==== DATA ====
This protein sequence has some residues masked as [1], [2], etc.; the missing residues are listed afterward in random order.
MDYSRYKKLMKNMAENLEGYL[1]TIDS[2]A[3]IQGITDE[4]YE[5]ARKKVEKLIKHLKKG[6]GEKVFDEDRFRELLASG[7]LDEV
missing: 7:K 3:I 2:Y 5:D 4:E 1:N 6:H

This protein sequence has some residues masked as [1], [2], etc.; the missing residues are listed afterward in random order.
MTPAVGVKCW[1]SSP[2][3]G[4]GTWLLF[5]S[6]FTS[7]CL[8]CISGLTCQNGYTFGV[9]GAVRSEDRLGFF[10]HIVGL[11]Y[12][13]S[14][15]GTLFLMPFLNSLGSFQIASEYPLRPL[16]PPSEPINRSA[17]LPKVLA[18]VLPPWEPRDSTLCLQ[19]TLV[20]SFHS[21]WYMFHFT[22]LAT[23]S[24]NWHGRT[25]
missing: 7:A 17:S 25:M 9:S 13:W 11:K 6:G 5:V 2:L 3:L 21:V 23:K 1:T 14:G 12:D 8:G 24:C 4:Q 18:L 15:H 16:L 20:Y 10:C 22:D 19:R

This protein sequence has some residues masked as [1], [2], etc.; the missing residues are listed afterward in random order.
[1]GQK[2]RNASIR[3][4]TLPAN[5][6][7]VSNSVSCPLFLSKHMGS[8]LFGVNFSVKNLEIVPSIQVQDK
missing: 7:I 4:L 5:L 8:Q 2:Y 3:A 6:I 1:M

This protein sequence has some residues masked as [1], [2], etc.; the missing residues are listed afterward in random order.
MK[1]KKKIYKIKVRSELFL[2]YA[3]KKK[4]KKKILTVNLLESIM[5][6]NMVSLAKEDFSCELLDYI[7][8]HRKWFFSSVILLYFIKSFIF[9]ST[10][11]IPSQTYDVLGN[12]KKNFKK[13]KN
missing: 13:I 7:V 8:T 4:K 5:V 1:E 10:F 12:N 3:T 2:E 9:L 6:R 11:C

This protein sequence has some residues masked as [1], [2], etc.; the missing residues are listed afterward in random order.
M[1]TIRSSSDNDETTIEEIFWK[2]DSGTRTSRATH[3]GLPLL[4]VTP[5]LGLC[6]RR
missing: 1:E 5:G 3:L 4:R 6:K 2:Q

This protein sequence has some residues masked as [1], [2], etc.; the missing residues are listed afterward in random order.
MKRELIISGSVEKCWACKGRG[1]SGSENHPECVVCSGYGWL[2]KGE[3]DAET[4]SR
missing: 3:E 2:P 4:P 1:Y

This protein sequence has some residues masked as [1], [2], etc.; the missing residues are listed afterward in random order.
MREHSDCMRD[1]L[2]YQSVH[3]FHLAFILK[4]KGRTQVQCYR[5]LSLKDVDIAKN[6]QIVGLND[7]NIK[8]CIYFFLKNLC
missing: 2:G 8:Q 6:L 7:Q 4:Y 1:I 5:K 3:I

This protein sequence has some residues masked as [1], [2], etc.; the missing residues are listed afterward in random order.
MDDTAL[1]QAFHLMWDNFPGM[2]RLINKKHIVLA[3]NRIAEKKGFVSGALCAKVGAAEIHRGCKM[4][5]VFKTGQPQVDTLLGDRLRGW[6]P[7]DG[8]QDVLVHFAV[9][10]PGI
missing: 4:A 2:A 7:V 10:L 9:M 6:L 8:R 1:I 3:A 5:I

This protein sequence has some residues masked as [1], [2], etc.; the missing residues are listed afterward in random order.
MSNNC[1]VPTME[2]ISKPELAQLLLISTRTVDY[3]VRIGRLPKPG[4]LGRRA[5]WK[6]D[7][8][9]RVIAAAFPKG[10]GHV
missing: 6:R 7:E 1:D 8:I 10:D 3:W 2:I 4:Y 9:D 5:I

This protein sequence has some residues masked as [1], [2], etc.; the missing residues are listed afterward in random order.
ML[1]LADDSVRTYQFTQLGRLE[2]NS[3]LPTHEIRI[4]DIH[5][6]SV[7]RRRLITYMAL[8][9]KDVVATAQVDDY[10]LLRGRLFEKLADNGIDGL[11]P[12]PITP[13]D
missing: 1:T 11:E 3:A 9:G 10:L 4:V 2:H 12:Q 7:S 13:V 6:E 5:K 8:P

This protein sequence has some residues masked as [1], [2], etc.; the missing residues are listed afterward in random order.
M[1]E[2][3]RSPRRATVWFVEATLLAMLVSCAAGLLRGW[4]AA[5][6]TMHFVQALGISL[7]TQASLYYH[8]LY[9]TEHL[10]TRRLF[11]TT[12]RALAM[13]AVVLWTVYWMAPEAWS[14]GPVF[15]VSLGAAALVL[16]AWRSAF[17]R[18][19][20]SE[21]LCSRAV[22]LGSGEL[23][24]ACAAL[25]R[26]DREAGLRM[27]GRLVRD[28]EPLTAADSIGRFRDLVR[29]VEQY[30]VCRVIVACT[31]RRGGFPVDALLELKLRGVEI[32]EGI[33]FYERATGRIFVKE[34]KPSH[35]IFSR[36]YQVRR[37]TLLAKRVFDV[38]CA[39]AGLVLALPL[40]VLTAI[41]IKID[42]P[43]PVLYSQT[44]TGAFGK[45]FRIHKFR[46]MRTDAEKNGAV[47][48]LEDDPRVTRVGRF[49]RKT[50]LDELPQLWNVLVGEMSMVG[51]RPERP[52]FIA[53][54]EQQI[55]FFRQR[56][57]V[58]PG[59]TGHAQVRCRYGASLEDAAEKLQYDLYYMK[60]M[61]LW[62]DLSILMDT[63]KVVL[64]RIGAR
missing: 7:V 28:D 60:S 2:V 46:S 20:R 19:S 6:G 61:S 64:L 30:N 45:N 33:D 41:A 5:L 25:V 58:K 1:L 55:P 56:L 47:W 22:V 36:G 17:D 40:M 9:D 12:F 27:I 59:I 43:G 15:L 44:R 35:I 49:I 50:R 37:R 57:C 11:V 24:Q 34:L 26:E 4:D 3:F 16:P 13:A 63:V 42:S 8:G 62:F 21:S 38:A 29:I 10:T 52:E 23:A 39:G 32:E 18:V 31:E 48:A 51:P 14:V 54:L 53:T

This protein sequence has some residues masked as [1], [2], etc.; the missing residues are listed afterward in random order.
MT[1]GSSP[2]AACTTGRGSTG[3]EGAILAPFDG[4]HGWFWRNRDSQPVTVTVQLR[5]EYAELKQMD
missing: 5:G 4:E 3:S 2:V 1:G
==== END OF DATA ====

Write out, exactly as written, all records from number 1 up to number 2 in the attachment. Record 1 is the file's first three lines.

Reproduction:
This protein sequence has some residues masked as [1], [2], etc.; the missing residues are listed afterward in random order.
MDYSRYKKLMKNMAENLEGYL[1]TIDS[2]A[3]IQGITDE[4]YE[5]ARKKVEKLIKHLKKG[6]GEKVFDEDRFRELLASG[7]LDEV
missing: 7:K 3:I 2:Y 5:D 4:E 1:N 6:H

This protein sequence has some residues masked as [1], [2], etc.; the missing residues are listed afterward in random order.
MTPAVGVKCW[1]SSP[2][3]G[4]GTWLLF[5]S[6]FTS[7]CL[8]CISGLTCQNGYTFGV[9]GAVRSEDRLGFF[10]HIVGL[11]Y[12][13]S[14][15]GTLFLMPFLNSLGSFQIASEYPLRPL[16]PPSEPINRSA[17]LPKVLA[18]VLPPWEPRDSTLCLQ[19]TLV[20]SFHS[21]WYMFHFT[22]LAT[23]S[24]NWHGRT[25]
missing: 7:A 17:S 25:M 9:S 13:W 11:K 6:G 5:V 2:L 3:L 21:V 23:K 1:T 14:G 12:D 8:G 24:C 4:Q 18:L 15:H 16:L 20:Y 10:C 22:D 19:R